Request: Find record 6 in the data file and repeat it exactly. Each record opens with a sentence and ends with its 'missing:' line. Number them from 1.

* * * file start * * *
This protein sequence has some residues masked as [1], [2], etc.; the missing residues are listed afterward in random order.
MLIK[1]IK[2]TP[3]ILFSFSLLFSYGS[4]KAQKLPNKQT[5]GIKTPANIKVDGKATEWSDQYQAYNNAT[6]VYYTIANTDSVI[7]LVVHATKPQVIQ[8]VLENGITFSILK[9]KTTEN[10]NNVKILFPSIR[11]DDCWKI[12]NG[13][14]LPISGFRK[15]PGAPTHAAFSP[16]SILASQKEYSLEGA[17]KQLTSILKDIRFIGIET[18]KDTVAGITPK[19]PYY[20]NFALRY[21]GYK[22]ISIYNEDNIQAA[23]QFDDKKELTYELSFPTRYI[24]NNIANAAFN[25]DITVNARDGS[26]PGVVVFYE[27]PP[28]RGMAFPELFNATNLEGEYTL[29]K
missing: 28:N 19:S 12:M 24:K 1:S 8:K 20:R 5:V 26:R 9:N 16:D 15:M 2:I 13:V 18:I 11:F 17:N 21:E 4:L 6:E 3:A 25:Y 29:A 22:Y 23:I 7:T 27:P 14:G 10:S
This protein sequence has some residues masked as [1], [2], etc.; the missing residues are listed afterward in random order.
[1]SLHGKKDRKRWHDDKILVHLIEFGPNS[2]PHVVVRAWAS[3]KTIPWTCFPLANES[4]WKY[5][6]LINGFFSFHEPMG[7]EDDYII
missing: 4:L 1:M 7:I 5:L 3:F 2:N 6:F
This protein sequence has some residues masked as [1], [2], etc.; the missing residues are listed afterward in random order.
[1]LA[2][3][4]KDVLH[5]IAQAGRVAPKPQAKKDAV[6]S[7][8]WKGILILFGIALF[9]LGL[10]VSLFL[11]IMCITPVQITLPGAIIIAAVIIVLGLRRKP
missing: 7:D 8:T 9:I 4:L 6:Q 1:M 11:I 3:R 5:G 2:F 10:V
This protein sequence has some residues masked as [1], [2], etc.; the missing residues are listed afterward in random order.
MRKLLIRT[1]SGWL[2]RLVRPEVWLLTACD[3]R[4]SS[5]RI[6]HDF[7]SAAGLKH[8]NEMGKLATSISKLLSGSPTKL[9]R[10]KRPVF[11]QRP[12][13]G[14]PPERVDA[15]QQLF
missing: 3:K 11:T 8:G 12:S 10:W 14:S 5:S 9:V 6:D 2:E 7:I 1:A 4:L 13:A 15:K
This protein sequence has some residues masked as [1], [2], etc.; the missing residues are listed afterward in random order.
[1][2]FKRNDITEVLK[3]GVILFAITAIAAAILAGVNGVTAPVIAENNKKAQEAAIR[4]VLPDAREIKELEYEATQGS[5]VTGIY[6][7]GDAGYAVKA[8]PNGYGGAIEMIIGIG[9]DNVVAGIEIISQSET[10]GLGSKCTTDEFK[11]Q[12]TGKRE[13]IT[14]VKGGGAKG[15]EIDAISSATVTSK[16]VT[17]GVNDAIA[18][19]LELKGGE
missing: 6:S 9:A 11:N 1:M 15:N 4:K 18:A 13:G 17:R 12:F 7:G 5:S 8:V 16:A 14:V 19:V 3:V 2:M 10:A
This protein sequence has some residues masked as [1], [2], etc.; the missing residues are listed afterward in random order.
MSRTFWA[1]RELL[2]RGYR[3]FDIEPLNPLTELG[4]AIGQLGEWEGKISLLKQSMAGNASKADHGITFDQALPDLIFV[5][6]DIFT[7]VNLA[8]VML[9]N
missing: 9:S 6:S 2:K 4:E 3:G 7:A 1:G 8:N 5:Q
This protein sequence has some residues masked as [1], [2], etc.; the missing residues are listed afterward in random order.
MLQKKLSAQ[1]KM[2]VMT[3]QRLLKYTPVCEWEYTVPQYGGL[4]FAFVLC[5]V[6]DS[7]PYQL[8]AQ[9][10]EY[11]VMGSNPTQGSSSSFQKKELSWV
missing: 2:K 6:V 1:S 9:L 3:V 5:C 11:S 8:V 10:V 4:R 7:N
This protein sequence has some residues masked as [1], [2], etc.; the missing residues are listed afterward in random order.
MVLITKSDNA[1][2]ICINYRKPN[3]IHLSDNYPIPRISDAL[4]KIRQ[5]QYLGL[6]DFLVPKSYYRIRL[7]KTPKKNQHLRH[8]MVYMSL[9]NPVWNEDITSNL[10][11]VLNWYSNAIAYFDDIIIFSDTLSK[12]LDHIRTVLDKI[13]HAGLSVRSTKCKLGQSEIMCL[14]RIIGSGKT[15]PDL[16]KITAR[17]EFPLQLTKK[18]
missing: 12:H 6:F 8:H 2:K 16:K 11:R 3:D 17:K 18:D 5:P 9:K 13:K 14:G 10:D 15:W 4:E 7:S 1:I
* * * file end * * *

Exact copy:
This protein sequence has some residues masked as [1], [2], etc.; the missing residues are listed afterward in random order.
MSRTFWA[1]RELL[2]RGYR[3]FDIEPLNPLTELG[4]AIGQLGEWEGKISLLKQSMAGNASKADHGITFDQALPDLIFV[5][6]DIFT[7]VNLA[8]VML[9]N
missing: 9:S 6:S 2:K 4:E 3:G 7:A 1:G 8:N 5:Q